Roberta Millstein: Engaging with science theory and practice

Roberta Millstein isn’t a scientist, but that doesn’t stop her from making an impact on science by examining its underlying ideas.


Millstein studies science from a philosophical and historical angle, looks at the major concepts of biology like natural selection, sexual selection, population and random drift, as well as the history of the field and how research is done.

 “I think it’s important to understand the world for its own sake, and also for what we can do with science through its practical applications. But unless our concepts are clear and our methods are well-defended, we may not always know what that science is telling us,” she said. “We get a lot of information from all sides about what we should be doing, but we don’t always take a step back and ask why we should be doing those things and for whom they should be done.”

Milstein also studies environmental ethics, or how we should act towards the environment. She is working on re-interpreting biologist Aldo Leopold’s “Land Ethic,” highlighting its message about focusing on the health of the whole environment instead of just our species. “I think if we just focus on humans, we’ll be very shortsighted,” she said. “We will do what’s best for us in the short term, but if we don’t think about other species and land health more generally, ultimately I think it will come back to bite us.”

A leader in her field

Millstein has played major roles in several professional organizations in her field. She is an elected member of the governing council for the International Society for History, Philosophy, and Social Studies of Biology, and served as its secretary from 2007 to 2011. She was on the governing board of the Philosophy of Science Association for four years and later served as the senior co-chair for its Women’s Caucus. She is also a member of the executive committee and council for the Pacific Division of the American Association for the Advancement of Science and is an elected member-at-large for its Section on History and Philosophy of Science.

On top of this, she serves on the editorial board of the academic journals History, Philosophy, and Theory of Life SciencesPhilosophy of Science and the Stanford Encyclopedia of Philosophy and is a co-editor of Philosophy, Theory, and Practice in Biology.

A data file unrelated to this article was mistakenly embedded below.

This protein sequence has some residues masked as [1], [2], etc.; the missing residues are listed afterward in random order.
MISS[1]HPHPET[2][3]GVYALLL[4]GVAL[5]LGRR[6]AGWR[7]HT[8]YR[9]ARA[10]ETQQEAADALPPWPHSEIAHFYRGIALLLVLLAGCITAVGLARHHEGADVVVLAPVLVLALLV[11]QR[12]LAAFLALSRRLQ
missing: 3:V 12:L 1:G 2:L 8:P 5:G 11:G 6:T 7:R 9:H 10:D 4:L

Opening up philosophy

“Academia can be really traditional and not want to break out into new areas, so one of the benefits of being on these various committees is being able to say, ‘We need to be more open to these other topics,’” she said. “Philosophy also has a pretty dismal record of including women and people of color and other minorities, so a lot of us have been trying to make the discipline more inclusive. Being on these committees can help push that forward.”

She tries to push the field forward at UC Davis as well. She and her colleague James Griesemer lead the Philosophy of Biology Lab, a community of researchers that meets weekly to discuss ongoing projects and topics of interest, and to give and receive feedback on their presentations and papers. She is also affiliated with the campus Science and Technology Studies program and the John Muir Institute of the Environment.

'All about dialogue'

Millstein joined UC Davis in 2006, after nine years on the faculty at Cal State East Bay. While she said she enjoyed her time there, UC Davis offered her two pivotal advantages—it has a philosophy graduate program and philosophy of science colleague Griesemer is on the faculty—together giving her a community of people to talk to about her work.

“Philosophy is all about dialogue,” she said, “So being able to have one-on-one interactions with other faculty and with undergraduates and graduate students both in office hours and in exchanges in class, to me, is really valuable.”

She especially enjoys talking to biology students who became interested in the philosophy of their work from one of her classes. “I got them thinking, and that’s what I try to do as a professor,” she said. “It’s really nice when I have students come talk to me and tell me that a particular reading got them thinking or changed the way they think about something.”

She teaches the lower- and upper-division classes of "Philosophy of Biology" (PHI 38 and PHI 108) and undergraduate and graduate sections of “Environmental Ethics” (PHI 120 and PHI 220), along with seminars on the philosophy of science. She has also taught “Introduction to Philosophy of Science” (PHI 30) for undergraduates. 

In her teaching and her research, Millstein said she aims to stay relevant and to make a difference in the world. “I have sought to do philosophy that engages—engages with historical and contemporary scientific theory and practice, engages with important issues of our time and engages with the public.”

 — Noah Pflueger-Peters (B.A., English, ’17), writing intern for the College of Letters and Science